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Old 11-06-2012, 02:43 PM
 
9 posts, read 23,653 times
Reputation: 30

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Hi, I'm new here; a 35-year-old woman, married to a man seven years, no children. We are having (and have had) lots of marital issues regarding what I see as emotional/verbal abuse on his part (not name-calling, just things like emotional manipulation, not 'hearing' what I say, twisting my words, or giving me the silent treatment as "punishment"). Anyway, we are in marriage counseling and I don't know if our marriage, such as it has become, is going to last.

This all is the background for what I can only describe is an 'emotional affair' I recently found myself engaged in online. The catch: It was with another (married and straight) woman. We had become good friends (best friends, in fact) and no one seemed to understand me as well as she did. I have had 'feelings' for women in the past (I suppose you could call them 'crushes') but I always brushed these off from being too lonely and friendless as a child and didn't take them seriously, even though the feelings I developed were very strong, even almost obsessive. I considered if I might be bisexual or even lesbian in college, but only in a theoretical way (I read about it)...never actually had any type of relationship with a woman. Once I met my would-be husband, I forgot about all of that and figured I had at last found the man for me. Of course, this was in the infatuation stage of our relationship, before all of this emotional/verbal degrading started (that happened after we got married).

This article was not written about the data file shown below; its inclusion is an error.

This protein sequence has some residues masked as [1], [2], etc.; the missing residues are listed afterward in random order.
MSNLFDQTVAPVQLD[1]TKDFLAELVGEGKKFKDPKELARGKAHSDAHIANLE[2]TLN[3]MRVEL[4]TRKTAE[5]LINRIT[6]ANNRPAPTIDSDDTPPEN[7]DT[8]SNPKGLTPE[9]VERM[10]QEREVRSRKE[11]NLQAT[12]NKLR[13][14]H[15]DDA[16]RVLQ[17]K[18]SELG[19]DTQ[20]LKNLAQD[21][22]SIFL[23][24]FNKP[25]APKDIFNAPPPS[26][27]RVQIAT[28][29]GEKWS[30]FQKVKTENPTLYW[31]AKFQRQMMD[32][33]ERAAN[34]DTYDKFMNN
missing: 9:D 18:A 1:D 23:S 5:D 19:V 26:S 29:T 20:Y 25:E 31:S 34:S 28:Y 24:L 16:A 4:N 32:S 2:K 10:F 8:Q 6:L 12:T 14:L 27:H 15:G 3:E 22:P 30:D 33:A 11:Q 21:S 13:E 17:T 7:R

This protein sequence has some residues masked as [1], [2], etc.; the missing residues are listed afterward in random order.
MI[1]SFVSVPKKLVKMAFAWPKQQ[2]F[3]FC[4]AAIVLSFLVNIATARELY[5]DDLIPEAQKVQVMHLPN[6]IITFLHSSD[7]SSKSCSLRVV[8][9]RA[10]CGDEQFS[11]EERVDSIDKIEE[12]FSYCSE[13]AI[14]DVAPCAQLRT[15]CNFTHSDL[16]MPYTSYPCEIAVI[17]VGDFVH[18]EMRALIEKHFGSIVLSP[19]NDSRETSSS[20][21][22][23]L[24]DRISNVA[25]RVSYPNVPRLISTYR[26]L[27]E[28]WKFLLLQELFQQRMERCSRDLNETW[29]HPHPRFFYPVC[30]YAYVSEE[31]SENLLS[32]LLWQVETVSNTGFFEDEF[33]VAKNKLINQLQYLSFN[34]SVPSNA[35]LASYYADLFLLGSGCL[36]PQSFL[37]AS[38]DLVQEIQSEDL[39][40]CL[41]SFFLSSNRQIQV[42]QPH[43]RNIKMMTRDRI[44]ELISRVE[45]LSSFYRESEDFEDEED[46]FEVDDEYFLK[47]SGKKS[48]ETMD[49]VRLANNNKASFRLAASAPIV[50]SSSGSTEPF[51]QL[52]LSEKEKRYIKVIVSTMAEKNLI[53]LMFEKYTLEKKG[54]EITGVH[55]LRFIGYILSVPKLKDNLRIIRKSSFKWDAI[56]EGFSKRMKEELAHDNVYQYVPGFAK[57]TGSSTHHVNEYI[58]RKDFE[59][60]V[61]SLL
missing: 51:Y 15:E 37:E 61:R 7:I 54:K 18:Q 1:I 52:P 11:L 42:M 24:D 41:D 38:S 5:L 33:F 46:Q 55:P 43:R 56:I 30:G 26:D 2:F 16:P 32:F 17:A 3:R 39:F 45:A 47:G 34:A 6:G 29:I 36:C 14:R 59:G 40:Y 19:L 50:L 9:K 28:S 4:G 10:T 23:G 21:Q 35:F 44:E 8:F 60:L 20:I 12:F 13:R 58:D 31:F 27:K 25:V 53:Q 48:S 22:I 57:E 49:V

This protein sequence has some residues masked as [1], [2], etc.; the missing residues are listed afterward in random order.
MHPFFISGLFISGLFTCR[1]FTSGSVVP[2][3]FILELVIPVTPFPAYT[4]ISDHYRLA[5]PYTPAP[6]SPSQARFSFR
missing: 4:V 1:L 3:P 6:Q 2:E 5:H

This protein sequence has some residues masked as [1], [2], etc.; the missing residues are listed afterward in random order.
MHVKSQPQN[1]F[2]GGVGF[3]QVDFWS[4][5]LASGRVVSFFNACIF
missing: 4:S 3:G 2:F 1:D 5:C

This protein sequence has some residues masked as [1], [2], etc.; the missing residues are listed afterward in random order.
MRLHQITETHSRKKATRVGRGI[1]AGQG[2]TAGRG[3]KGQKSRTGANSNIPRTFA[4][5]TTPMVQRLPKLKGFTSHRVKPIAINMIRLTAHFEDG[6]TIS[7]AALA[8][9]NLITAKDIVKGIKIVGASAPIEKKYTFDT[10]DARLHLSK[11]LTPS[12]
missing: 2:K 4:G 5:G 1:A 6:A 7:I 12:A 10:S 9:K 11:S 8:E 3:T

So, back to the emotional affair: My friend and I never met in person, but chatted for hours online. We were intellectually and emotionally compatible, almost eerily so. My husband often got jealous of the time I spent online talking with her. She, unlike me, was/is happily married to a man who she feels the same 'connection' with as I felt with her. She said that our friendship has strengthened her marriage to her husband. Meanwhile, I felt the opposite situation was happening in my marriage.